In Messenger mobile applications, whenever someone sends a voice message, they will immediately see a question dialog box: "Enable voice recognition into text in this chat?" Users can choose "No" and "Yes". Facebook's description message is: "Display the text of the voice clips you send and receive. You can control whether the text is visible at each chat. "
There is no mention of human participation. Even on separate information pages dedicated to understanding speech recognition into text applications, Facebook explains that users can turn it off in every chat and prompts people to use it more. "Speech recognition into text uses machine learning technology." "The more times you use this feature, the more helpful it will be for speech recognition into text," the company said. It is not stated that machine learning is not limited to software code.
IncludeAppleCompanies such as Amazon and Google have relied on humans to inspect and improve their AI systems, but have not told users. This mistake is very serious when the regulatory situation of science and technology enterprises is getting worse and worse. The Irish Data Protection Commission, which enforces the EU Privacy Act, said it was learning about Facebook's transcription practices.
Jennifer King, director of consumer privacy at the Center for Internet and Social Affairs at Stanford Law School, said: "artificial intelligence is just at a level that explains human dialogue," which means companies need to rely on monitoring to help with system training. "but from my point of view, the most important issue is non-disclosure. Users obviously don't know about this kind of thing. "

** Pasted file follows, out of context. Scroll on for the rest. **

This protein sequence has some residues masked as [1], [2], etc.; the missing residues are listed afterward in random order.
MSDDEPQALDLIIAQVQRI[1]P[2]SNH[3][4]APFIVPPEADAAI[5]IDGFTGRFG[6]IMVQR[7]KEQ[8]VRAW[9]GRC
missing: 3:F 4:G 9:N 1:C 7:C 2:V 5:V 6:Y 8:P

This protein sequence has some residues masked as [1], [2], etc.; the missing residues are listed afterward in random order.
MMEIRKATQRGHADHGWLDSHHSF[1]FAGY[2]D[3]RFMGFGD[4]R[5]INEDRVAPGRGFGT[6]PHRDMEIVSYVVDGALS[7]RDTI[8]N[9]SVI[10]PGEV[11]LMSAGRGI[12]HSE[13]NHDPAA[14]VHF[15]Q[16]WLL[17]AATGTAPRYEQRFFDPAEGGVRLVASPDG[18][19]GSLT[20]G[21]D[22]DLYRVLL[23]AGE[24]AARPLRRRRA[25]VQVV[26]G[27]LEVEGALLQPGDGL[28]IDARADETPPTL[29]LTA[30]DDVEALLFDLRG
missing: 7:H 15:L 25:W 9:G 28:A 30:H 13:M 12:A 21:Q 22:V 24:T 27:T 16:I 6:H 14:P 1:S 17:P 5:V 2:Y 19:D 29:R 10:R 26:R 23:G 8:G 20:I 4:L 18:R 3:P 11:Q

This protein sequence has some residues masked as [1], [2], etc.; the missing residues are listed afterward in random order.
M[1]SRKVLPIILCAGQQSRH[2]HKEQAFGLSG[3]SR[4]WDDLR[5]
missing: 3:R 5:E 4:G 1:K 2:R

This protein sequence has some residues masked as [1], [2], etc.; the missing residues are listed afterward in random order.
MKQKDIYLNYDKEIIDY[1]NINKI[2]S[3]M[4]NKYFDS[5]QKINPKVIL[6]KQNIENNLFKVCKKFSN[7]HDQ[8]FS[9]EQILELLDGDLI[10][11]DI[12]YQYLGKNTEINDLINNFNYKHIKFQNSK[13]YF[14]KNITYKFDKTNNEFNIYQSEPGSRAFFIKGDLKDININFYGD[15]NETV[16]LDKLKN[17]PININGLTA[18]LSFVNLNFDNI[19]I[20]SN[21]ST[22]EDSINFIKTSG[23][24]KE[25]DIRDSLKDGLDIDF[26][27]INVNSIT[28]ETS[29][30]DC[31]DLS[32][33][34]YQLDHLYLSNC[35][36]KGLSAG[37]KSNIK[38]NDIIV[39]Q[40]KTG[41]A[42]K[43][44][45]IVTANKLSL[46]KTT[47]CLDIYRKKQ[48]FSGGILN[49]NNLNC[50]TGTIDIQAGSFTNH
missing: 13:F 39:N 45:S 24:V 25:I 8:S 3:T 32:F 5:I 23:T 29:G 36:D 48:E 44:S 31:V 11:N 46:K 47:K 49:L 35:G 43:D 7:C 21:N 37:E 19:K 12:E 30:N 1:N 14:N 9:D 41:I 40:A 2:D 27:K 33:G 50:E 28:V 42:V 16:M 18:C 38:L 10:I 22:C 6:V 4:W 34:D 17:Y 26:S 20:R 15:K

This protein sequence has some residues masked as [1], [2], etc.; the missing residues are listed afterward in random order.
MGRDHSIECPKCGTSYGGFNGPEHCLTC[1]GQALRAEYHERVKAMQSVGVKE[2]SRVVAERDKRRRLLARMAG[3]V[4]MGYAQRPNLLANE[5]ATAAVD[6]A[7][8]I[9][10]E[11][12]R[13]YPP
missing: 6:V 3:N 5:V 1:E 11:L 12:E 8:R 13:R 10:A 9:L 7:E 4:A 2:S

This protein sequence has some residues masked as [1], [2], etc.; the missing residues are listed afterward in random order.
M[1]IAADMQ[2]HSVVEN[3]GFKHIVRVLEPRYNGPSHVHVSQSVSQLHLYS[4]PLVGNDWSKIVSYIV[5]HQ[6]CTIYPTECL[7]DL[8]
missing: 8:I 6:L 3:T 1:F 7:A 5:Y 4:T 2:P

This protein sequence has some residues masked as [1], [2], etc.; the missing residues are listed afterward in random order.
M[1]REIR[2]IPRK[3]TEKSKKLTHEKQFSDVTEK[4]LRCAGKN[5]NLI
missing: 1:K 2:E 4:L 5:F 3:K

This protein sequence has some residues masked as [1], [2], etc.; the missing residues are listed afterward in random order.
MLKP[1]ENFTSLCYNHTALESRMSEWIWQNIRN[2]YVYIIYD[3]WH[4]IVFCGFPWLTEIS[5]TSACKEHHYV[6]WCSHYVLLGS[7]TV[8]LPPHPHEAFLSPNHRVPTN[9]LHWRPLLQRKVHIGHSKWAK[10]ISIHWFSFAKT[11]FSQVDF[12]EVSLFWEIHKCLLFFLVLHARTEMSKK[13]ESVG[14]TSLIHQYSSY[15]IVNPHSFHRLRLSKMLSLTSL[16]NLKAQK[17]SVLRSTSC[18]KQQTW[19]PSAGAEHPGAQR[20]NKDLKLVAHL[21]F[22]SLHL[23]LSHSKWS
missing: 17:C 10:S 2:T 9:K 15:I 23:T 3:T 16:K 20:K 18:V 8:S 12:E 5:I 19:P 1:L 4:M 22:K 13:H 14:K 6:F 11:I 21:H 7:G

Reports of the Facebook Human transcription Program have angered American lawmakers, some of whom have called for greater privacy protection. Senator Mark Warner (Mark Warner), Democrat of Virginia, said the latest news about Facebook audio collection "further proves that consumers' expectations of how they collect and use their data are completely different from what Facebook actually does."
Some privacy lawyers say the lack of disclosure conflicts with the company's $5 billion settlement with the FTC.
Mark McCreary, chief privacy officer at FoxRothschild Law, said:``If no one else has disclosed information to users about human listening behavior, I believe that there may be a violation. ``.